Seventy students signed up to attend an afterschool computer club that a teacher and I are facilitating. Given that only 2nd through 5th graders could join, it means 30% of our school’s eligible students elected for this program.
We had so many kids, we ended up moving the 2nd graders in with the K-1 students for the Get Active club in the gymnasium. A few may not have been happy with this move, but we literally did not have enough devices!
So why would so many kids choose to spend an additional hour after school at school? In a word: Minecraft. It was mentioned in the brief description of the club. For those kids who have access to it at home, it can be all-consuming. Students join each others’ worlds to build (and sometimes destroy) things together, playing for hours on end.
I have tried it myself and see the draw. One minute I was asking myself, “What’s the point?” Three hours later, I was quietly cursing the zombies that dared to trample over the flower garden I just planted.
Is this all there is?
But is this type of activity all we want for our kids? A glorified arcade? I feel like public schools should hold ourselves to a higher goal. We should have more purpose behind the programming we provide. As the lead learner in my school, I also feel obligated to consider how to extend these technologies in ways that can enrich students’ lives academically, socially, and emotionally.
This leads into our essential question: Where do we begin?
The teacher I am teaming with on this club wanted to show the students some cool tools they could use on the iPads and iMacs. I was focused more on designing a series of activities that would lead to outcomes that would benefit our community. What we both eventually realized was we hadn’t asked our students what they wanted.
Yes, they want to play lots of Minecraft. But what is it about this game that engages them to such a degree that they would stick around after school two nights a week to play it? Why are they so passionate about it?
I reference the three motivators Daniel Pink describes in his book Drive: The Surprising Truth About What Motivates Us (Riverhead, 2011) to consider some possible answers.
When someone enters Minecraft, the world is their’s to create. They are in control of their destiny. What a stark contrast to our students’ lives in school. The standards are set, the assessments are pre-determined, and the plans have been prepared. All without the students’ input. If this is their learning to own, we don’t always do a very good job of including them in the process.
Within Minecraft, they make the rules. They can choose to start from scratch and battle the elements (see: zombies), or select the creative mode, which gives them access to all the tools available and few constraints to worry about.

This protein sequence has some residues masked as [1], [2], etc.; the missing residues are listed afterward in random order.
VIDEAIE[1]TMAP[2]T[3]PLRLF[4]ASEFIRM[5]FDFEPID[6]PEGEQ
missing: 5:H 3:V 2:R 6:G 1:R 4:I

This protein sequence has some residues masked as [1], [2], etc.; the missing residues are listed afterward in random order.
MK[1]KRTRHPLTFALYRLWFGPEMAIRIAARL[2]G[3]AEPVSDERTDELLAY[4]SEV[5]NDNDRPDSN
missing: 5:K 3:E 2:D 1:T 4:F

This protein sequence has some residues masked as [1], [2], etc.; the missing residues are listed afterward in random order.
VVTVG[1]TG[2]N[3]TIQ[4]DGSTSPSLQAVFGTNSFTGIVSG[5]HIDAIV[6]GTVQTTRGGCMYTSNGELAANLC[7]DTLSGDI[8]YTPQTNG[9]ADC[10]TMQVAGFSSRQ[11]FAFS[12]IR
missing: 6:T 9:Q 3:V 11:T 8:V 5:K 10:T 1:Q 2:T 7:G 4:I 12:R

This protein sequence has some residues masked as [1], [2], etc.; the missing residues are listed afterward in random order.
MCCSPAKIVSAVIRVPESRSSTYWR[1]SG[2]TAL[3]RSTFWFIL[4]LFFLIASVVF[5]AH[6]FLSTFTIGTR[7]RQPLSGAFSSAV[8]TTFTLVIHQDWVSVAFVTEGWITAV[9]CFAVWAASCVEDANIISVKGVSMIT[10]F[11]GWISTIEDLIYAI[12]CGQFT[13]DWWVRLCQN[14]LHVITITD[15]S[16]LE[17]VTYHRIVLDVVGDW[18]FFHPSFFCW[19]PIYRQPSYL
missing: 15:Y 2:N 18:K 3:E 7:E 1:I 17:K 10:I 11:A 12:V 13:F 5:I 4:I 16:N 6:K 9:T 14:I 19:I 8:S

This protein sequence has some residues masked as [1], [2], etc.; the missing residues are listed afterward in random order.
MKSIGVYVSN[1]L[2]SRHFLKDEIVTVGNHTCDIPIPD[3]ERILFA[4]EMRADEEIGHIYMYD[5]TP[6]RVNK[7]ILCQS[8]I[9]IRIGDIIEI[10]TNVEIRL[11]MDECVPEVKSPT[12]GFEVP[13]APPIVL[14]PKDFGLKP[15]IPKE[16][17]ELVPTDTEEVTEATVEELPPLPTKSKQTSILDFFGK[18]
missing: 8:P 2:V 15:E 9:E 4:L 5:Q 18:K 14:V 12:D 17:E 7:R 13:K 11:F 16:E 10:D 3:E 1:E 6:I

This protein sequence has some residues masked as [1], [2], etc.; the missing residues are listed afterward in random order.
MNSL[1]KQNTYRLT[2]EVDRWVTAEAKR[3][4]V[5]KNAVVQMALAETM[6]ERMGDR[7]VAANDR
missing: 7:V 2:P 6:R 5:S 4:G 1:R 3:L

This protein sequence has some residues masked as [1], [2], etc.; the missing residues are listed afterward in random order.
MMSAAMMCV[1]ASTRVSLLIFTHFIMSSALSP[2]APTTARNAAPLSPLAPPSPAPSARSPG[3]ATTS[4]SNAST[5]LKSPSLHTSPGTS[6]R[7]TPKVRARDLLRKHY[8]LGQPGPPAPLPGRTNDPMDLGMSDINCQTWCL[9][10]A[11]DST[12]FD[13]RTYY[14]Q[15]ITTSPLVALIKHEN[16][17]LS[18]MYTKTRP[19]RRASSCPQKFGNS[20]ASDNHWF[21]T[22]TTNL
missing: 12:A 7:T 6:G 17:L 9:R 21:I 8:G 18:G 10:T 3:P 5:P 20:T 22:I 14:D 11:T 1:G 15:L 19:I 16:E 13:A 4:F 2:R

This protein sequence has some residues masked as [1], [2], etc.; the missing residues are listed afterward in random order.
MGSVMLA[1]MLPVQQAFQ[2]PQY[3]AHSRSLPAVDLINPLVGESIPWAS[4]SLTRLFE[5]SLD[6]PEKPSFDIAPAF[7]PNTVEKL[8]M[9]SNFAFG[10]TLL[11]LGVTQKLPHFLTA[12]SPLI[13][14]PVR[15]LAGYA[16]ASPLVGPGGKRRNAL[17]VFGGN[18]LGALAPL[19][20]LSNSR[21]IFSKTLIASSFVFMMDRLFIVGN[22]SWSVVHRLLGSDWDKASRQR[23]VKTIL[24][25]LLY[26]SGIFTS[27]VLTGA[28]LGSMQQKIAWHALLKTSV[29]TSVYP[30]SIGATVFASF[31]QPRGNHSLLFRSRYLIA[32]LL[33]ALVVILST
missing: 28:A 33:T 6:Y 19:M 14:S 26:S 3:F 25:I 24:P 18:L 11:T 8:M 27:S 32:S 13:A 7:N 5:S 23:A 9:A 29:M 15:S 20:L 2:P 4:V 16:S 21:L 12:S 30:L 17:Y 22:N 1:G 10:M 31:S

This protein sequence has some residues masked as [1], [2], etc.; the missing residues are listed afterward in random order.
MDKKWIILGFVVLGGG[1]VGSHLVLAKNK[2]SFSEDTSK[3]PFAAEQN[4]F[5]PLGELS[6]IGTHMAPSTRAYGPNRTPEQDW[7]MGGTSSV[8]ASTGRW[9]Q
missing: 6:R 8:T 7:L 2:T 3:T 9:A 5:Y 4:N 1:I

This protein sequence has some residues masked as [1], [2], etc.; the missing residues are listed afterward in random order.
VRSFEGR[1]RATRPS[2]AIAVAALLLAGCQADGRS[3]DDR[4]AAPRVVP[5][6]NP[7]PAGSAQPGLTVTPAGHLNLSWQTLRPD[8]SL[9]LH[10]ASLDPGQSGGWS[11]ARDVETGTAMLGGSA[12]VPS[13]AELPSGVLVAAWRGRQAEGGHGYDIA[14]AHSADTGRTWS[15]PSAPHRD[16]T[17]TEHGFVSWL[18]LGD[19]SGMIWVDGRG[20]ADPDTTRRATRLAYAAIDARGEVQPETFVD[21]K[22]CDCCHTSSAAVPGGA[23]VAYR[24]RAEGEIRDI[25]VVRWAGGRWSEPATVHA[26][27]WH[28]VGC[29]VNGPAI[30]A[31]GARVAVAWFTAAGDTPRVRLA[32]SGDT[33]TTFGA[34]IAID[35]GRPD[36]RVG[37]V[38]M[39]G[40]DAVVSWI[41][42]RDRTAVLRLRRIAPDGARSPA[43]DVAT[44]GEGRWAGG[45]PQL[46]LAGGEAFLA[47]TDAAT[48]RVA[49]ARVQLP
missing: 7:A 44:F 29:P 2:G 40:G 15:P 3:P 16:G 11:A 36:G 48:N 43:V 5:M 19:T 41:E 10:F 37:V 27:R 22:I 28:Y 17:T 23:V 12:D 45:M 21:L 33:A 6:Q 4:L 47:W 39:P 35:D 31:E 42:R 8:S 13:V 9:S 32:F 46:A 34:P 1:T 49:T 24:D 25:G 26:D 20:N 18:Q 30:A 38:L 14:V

Because the world of Minecraft is so open, there is room for lots of different reasons to play it. In my limited observations and experiences, some students like to play because they can create their own shelters and “live off the land.” Others want to connect with friends and interact in their personal (Minecraft) worlds. A few simply want to build stuff and then subsequently destroy it.
Whatever the reasons, all of the learners I have seen use Minecraft will stick with it for an extended amount of time. When I have asked them what they are doing, every student has been able to clearly articulate their goals for playing. That is an engagement rate that any teacher of formal academics would love to see consistently.
Students immersed in games like Minecraft will persist with the challenges provided because they have a purpose, but also because they believe that their goal is attainable. This ability to envision what one wants to accomplish, along with the awareness of what it will take achieve this outcome, requires some high level thinking skills.
Metacognition, reflection, and self-assessment are constantly in play when learners believe that they can achieve their goals at a high level of competency. There is lots of deep thinking and essential skill development going on here. Because they are embedded within a video game, maybe that is why these tools for learning haven’t achieved a broader acceptance within education.
Start with the student
Considering all this, my teacher partner and I backed off a bit on our preconceived ideas about what our students would learn during Computer Club. Instead of providing a detailed day-to-day schedule of activities they may not want to do, we conducted a multiple intelligence survey to help them start to appreciate and focus on their strengths.
My co-teacher got all of the 3rd, 4th, and 5th graders set up with a Google Drive account to create, store, and share information. Students had the opportunity to discuss their interests and passions with peers, without the expectations of a written summary about their experience afterwards.
When we dismissed the students, they appeared more excited about this club than when they came in. You could almost hear the collective sigh of relief from the kids when they realized that we weren’t here to dictate what they would learn about, but to guide them toward possibilities.
Passion-based learning should start with our passion, whether student or adult. It’s what we care deeply about, what we value, and how it augments the skills and strategies we use in our pursuit of new learning.
Watch this space for more reports from Matt on the club’s progress. And please share your thoughts!